Twitter: So easy it’s hard
Did you hear?
Twitter would like you to know that its service is now easier to use, thanks to a series of rule revisions it rolled out last week. Now it’s much simpler to understand what counts towards your 140 characters, as well as which tweets will be seen by your followers, the company says.
I mean, who knew tweeting could be so easy? Now even grandma can figure it out, I’m sure.
Just check out these newer, simpler rules:
- You can only use 140 characters when composing a tweet. (Simplicity at its finest!)
- Oh, except when you’re posting non-text content like videos, GIFs, pictures and polls — those don’t count toward your 140 characters.
- But links still do.
- Quote tweets don’t though. Because even though they’re text, they’re like, old. Old stuff doesn’t count, only new stuff does….I think.
- ANYWAY, @mentions in replies don’t show anymore in the tweet — they’re like, in the header in the user interface or something.
- Yep, so these @mentions won’t count toward the 140 and you can mention up to 50 people.
- But if you want everyone to see your @reply, retweet yourself.
- Right — you can do that now! — retweet yourself.
- And quote yourself.
- If you don’t do that, not everyone will see your @reply.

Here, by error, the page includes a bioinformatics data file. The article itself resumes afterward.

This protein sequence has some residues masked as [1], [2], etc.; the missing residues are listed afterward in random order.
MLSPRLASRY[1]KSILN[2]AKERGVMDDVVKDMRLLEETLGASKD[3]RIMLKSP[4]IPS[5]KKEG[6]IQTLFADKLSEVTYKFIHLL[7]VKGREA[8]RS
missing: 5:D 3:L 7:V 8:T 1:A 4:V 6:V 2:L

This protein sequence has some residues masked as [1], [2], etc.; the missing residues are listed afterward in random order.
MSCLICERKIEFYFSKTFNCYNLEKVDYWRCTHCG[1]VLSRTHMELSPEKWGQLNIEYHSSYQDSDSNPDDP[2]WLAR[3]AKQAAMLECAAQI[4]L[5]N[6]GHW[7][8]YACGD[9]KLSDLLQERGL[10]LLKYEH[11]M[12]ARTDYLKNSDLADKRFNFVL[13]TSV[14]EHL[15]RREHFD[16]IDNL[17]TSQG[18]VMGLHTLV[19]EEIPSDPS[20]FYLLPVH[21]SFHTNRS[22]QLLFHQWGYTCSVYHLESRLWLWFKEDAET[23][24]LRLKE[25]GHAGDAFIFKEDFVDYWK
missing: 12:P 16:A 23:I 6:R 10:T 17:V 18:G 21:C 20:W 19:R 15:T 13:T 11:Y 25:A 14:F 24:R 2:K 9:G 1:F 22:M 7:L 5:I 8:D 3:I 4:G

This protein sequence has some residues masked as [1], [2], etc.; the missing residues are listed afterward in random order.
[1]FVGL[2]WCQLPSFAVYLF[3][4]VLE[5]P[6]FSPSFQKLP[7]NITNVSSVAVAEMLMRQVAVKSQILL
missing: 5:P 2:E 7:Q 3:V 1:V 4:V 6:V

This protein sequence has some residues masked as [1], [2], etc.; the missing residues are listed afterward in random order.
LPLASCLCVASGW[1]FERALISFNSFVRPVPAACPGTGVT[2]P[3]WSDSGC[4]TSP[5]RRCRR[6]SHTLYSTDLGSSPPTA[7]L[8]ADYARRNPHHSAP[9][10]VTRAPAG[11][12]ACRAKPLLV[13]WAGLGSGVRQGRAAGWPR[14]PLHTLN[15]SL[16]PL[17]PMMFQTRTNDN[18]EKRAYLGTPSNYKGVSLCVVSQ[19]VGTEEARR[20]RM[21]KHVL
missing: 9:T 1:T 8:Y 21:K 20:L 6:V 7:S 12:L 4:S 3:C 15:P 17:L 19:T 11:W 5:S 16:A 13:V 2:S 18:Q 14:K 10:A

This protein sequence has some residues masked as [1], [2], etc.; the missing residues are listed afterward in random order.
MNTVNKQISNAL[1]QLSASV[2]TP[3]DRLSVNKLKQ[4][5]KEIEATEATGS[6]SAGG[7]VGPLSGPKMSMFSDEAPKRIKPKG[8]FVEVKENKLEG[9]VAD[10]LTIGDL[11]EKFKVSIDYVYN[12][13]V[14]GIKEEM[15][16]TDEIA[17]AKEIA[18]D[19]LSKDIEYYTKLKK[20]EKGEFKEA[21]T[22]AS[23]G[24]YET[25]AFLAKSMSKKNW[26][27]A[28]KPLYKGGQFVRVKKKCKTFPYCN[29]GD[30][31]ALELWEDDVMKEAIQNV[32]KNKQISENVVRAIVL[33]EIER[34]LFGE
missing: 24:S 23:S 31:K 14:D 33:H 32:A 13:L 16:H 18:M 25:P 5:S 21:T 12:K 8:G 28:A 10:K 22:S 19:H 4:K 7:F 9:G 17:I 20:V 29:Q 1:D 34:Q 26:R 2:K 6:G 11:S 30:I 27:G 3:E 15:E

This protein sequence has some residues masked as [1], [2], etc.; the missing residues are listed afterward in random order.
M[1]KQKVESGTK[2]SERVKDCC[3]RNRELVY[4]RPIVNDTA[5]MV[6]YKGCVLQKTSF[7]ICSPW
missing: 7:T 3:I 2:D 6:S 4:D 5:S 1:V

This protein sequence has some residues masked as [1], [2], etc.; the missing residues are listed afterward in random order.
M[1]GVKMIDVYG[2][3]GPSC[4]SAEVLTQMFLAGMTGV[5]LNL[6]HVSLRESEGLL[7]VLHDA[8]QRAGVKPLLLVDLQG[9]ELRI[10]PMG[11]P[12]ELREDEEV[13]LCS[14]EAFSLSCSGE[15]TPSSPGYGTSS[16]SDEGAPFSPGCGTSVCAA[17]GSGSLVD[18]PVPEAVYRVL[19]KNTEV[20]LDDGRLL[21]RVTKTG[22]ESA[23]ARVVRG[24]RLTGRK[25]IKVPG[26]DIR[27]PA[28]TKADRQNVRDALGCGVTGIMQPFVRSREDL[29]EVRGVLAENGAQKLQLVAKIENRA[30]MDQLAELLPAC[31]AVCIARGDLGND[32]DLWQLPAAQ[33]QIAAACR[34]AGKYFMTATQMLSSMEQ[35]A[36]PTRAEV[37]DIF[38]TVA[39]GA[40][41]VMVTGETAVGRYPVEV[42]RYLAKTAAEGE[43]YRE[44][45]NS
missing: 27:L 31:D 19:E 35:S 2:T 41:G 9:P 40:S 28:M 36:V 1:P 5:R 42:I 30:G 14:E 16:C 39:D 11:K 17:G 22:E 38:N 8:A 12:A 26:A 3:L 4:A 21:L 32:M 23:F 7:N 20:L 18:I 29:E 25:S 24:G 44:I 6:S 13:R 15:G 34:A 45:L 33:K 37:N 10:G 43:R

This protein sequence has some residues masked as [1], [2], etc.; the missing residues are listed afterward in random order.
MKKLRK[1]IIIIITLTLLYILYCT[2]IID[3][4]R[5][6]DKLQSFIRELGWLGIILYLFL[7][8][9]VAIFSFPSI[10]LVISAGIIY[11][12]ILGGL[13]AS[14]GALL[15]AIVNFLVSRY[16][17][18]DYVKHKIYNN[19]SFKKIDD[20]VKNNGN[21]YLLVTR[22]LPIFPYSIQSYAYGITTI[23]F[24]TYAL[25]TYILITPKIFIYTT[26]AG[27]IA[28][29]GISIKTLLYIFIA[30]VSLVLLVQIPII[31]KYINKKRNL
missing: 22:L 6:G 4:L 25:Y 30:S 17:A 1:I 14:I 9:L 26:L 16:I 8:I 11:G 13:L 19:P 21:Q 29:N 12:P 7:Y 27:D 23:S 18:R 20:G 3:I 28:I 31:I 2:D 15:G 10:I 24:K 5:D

- Well, I mean if you write a new tweet that starts with an @username that’s like, not technically a reply. So it will been seen by everyone.
- So actually, Twitter is not really changing the rules for who can see your replies — because new tweets that begin with @username mentions aren’t really replies. So the only people who will see your @ reply in their timeline are those who follow you and the person you’re replying to. Like before!
- Which means, I guess, if you want everyone to see your tweet even when they don’t follow both parties you could still use the period before the @username to make that happen….?
- But now you can RT yourself…so I guess Twitter would prefer you did that instead of using the dot @username thing?
- Oh, and use the native retweet…no one writes “RT” anymore.
- Or “MT.”
- But when @usernames are mentioned in tweets, they still count toward your 140 characters like regular words do. (Just not when you’re replying to those @usernames and the @usernames are auto-populated).